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    Rare Bird Alert: July 18, 2014

    If last week was slow, this week, sadly, is slower. But there are signs of a resurgence for those with eyes to see. Mid-summer is the beginning of vagrant shorebird season, and stints are on their way to North America and now is the time to be on the look out for them.

    First blood comes from Florida, where appropriately a Red-necked Stint (ABA Code 3) was found by visiting birders on Boca Chica Beach in Monroe. Despite being semi-annual farther north along the Atlantic Coast (and even more expected on the left side of the continent), the southeast has very few records of this cool little Calidris, and this is a first state record for Florida.

    Photo by Viktor Nillson- Örtman, used with permission

    Photo by Viktor Nillson- Örtman, used with permission

    Up in New Jersey, White-faced Ibis is increasingly expected in summer and fall, as it is all over the east. One was seen this week in Cape May.

    A Eurasian Collared-Dove in Queens, New York, is potentially another outpost of this rapidly expanding species. Questions have been raised, however, about the bird’s provenance and identity, Streptopelia doves being an under-rated identification challenge.

    In Connecticut, an American Avocet was seen near the town of Milford.

    The leavings of Hurrican Arthur last week are still hanging around in the Maritimes, and a Black Skimmer was lingering in St. Martins, New Brunswick.

    In Nova Scotia, a trio of Black-necked Stilts were seen in Shelburne.

    A second Field Sparrow joined a bird discovered last week near LaRiviere, Manitoba.

    In Saskatchewan, a Dickcissel was heard near Esteven.

    The Bering Sea Islands of Alaska are still producing quality birds, even in mid-summer, a Lesser Sand-Plover on St. Paul being the most notable this week.

    In British Columbia, an Indigo Bunting was found near Cawston.

    A Brown Thrasher in Pacific, Washington, largely bypassed the birding community to be reported in a local paper.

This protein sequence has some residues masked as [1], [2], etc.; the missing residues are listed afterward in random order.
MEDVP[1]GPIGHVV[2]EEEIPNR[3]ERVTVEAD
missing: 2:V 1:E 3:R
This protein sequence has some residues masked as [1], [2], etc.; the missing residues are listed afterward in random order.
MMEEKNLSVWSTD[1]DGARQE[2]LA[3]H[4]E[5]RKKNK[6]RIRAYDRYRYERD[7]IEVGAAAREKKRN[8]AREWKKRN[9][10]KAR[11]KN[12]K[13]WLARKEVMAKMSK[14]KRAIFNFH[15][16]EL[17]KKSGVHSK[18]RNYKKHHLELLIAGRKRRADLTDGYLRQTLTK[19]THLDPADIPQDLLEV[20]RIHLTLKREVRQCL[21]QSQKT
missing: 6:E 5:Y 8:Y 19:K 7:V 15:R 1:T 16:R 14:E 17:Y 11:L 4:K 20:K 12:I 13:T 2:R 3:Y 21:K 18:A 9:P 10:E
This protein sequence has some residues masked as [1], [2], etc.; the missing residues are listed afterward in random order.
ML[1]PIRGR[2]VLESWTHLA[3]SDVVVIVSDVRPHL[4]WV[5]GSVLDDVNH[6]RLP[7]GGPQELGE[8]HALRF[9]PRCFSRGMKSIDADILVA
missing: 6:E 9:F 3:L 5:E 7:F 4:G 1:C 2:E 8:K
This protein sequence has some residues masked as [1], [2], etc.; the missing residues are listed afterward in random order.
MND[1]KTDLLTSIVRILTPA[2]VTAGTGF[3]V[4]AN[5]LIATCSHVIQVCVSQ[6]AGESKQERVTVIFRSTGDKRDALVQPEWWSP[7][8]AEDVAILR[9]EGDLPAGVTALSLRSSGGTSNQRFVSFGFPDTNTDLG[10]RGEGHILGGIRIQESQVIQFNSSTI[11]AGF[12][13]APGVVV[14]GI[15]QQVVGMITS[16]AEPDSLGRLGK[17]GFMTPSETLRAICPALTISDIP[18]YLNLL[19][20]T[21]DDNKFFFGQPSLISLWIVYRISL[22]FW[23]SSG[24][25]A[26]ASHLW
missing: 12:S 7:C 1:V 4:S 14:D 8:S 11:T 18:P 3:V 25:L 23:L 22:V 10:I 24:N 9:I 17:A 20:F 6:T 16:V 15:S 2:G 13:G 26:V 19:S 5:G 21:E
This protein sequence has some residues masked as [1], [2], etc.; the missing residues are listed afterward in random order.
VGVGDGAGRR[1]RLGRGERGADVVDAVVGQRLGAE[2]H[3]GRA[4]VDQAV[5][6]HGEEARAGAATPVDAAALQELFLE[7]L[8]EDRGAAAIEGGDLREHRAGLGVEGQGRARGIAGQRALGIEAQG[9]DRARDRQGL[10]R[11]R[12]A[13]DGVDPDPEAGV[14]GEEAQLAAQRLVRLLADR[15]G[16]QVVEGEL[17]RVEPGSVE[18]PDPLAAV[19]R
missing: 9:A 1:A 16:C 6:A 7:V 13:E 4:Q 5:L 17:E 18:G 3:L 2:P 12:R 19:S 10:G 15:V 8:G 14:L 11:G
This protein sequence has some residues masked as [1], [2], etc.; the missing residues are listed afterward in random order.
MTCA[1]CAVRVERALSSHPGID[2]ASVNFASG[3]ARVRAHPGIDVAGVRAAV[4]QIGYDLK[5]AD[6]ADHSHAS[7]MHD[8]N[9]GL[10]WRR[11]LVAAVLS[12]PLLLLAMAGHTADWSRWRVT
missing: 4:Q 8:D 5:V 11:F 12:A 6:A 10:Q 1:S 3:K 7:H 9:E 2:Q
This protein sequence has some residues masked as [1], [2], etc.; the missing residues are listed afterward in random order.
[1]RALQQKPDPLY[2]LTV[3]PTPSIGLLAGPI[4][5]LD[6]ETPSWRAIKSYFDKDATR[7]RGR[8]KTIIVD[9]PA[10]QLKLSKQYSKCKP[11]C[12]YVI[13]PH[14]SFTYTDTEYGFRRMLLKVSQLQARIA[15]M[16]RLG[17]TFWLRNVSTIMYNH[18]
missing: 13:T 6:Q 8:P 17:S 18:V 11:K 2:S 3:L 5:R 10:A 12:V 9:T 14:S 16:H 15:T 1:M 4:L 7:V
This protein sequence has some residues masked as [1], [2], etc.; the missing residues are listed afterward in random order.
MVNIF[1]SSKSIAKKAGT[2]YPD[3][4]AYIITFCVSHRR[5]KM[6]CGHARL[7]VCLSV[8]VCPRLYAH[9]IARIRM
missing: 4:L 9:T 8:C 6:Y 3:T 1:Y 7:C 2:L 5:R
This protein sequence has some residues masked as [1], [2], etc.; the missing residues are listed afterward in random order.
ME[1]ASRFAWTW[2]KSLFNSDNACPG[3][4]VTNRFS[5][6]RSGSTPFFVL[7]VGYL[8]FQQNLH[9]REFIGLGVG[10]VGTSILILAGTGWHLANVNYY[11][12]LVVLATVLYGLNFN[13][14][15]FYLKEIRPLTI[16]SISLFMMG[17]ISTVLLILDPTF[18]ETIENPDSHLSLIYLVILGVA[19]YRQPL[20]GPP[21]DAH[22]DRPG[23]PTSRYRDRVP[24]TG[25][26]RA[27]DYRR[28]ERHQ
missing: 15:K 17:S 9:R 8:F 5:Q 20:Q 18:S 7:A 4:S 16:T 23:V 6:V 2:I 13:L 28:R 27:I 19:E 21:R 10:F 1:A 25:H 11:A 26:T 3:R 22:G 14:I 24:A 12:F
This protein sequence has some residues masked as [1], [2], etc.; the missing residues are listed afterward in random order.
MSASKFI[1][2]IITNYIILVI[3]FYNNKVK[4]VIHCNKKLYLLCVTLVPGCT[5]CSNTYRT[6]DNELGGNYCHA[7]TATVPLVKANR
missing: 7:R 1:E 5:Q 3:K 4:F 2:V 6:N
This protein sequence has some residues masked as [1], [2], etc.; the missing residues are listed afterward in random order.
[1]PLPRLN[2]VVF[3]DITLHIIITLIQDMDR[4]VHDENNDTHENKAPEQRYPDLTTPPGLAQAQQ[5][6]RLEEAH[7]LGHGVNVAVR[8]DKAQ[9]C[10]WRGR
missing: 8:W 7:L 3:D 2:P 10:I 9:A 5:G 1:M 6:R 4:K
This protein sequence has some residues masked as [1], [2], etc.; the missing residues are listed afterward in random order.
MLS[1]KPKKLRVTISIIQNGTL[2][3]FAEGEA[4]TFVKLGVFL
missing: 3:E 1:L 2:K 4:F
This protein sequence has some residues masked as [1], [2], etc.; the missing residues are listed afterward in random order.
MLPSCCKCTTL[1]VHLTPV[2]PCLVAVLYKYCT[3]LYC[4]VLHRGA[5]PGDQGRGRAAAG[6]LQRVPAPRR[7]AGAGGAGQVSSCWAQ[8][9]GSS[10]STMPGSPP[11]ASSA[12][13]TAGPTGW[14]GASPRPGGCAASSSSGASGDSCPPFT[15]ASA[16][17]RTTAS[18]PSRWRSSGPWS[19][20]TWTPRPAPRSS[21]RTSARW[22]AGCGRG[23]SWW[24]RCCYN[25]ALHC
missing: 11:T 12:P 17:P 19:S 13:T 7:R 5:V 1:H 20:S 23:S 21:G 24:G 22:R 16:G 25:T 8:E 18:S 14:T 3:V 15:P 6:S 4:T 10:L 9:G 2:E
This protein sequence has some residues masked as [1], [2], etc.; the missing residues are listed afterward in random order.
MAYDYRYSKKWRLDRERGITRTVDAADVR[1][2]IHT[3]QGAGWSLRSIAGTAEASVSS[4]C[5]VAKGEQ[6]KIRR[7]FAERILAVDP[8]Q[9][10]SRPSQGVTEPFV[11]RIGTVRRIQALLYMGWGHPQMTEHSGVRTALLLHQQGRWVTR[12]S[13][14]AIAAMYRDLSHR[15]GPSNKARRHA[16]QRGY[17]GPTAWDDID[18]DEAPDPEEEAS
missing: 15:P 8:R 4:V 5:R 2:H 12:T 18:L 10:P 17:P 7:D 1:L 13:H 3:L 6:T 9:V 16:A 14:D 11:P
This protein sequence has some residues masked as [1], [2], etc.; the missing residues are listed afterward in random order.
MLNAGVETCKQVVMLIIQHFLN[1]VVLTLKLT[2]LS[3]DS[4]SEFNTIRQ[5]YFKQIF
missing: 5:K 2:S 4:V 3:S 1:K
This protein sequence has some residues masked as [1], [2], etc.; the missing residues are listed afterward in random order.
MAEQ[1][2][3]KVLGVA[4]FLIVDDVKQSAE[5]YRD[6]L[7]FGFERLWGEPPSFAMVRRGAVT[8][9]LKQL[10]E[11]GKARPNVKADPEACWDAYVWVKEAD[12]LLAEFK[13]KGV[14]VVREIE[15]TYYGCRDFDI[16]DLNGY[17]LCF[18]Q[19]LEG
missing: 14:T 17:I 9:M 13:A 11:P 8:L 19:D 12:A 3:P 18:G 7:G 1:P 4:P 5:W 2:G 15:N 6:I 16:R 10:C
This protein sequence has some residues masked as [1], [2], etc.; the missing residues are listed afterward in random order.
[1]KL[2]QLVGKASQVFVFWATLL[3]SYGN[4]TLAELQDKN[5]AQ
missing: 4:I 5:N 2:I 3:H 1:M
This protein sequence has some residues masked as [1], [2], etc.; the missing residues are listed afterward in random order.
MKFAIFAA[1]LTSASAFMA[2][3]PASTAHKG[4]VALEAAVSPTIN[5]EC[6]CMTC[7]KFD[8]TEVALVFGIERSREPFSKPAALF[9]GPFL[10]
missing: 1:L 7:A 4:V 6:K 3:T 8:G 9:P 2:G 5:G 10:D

In California, a Blue-footed Booby (4) was seen on a Channel Island in Ventura County.

    And in Colorado, a Pacific Wren was discovered in Ouray.

    –=====–

    Omissions and errors are not intended, but if you find any please message blog AT aba.org and I will try to fix them as soon as possible. This post is meant to be an account of the most recently reported birds. Continuing birds not mentioned are likely included in previous editions listed here. Place names written in italics refer to counties/parishes.

    Readers should note that none of these reports has yet been vetted by a records committee. All birders are urged to submit documentation of rare sightings to the appropriate state or provincial committees. For full analysis of these and other bird observations, subscribe to North American Birds <aba.org/nab>, the richly illustrated journal of ornithological record published by the ABA.

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    Nate Swick

    Nate Swick

    Nate Swick is the editor of the American Birding Association Blog. A long-time member of the bird blogosphere, Nate has been writing about birds and birding at The Drinking Bird since 2007, but can also be found writing regularly at 10,000 Birds. In the non-digital world, he's an environmental educator and interpretive naturalist. Nate lives in Greensboro, North Carolina, with his wife, Danielle, and two young children, who are not yet aware that they are being groomed to be birders.
    Nate Swick

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    • maria

      I have been playing golf for years and it was always fun to see all of the beautiful diverse birds on the courses. I rarely see hardly any water fowl on any of the courses anymore and found out that the courses are using trained dogs to run the water fowl off. Now the lakes are empty. On rare occasion you will see several geese. It is very sad that we allowed these courses to be built in wetlands with the understanding they would share them with the birds and now they are not doing that. It just does not seem right.

    • Terry Bronson

      Certainly not of state or provincial first importance, but a drake Lesser Scaup in Monongalia County, WV, now present for 3 days, is an extremely rare July sighting for the Mountain State. It may have been decades since the last one, pending further research.

    Birders know well that the healthiest, most dynamic choruses contain many different voices. The birding community encompasses a wide variety of interests, talents, and convictions. All are welcome.
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